May 13 2010

How to Do Cryptic Crosswords

When I was a kid, we used to do a lot of puzzles and play a lot of board games, and we also got Games Magazine.  It had all sorts of puzzles, but one kind I never did was the cryptic crosswords.  The clues seemed like gibberish and were way too hard, like they were designed for super-geniuses or something, and I couldn’t get the hang of them at all.  To make matters worse, unlike a normal crossword where each letter belongs to two words, one across and one down; in most cryptics, only about half the letters are “crossed” (see picture).  So even if you get all the across words, you still only have half the letters of the down words.

A few years ago, I happened upon a stack of those old magazines and started going through them looking for unfinished puzzles to do.  Since the cryptic crosswords were still completely unmarked, I gave them another try, and something just seemed to click this time.  I know I’m not any smarter, so maybe the convoluted nature of the clues was just too complex for a kid.  I don’t know why it took so long, but now they’re one of my favorite types of puzzle.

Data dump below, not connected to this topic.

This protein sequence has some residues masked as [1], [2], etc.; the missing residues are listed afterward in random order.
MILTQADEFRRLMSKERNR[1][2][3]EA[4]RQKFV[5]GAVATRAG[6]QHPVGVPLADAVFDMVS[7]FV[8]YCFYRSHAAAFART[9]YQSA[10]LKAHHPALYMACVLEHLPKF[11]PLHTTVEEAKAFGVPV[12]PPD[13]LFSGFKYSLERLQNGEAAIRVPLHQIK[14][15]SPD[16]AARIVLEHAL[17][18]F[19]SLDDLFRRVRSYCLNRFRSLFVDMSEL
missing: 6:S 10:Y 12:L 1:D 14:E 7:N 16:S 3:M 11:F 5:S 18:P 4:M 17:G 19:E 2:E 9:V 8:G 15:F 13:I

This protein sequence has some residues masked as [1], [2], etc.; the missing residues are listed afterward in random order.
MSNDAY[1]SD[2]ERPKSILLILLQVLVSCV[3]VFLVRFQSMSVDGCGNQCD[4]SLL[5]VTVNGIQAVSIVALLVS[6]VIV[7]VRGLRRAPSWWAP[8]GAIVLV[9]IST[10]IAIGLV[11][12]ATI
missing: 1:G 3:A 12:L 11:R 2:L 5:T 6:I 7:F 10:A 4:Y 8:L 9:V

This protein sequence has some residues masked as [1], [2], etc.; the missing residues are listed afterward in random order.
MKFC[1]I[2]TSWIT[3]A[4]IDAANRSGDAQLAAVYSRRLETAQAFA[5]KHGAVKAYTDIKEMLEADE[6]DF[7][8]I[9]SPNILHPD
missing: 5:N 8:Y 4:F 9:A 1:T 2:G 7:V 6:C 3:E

A cryptic crossword fills out the grid just like a normal crossword; what makes it different are the clues.  Instead of a simple definition, each clue contains a definition and another way to express the answer through wordplay.  The tricky part is figuring out where those two divide. The cool thing about this is that it means you have two shots at figuring out each one, and since one of the methods is through wordplay, it’s more about what you can figure out than how much trivia you know.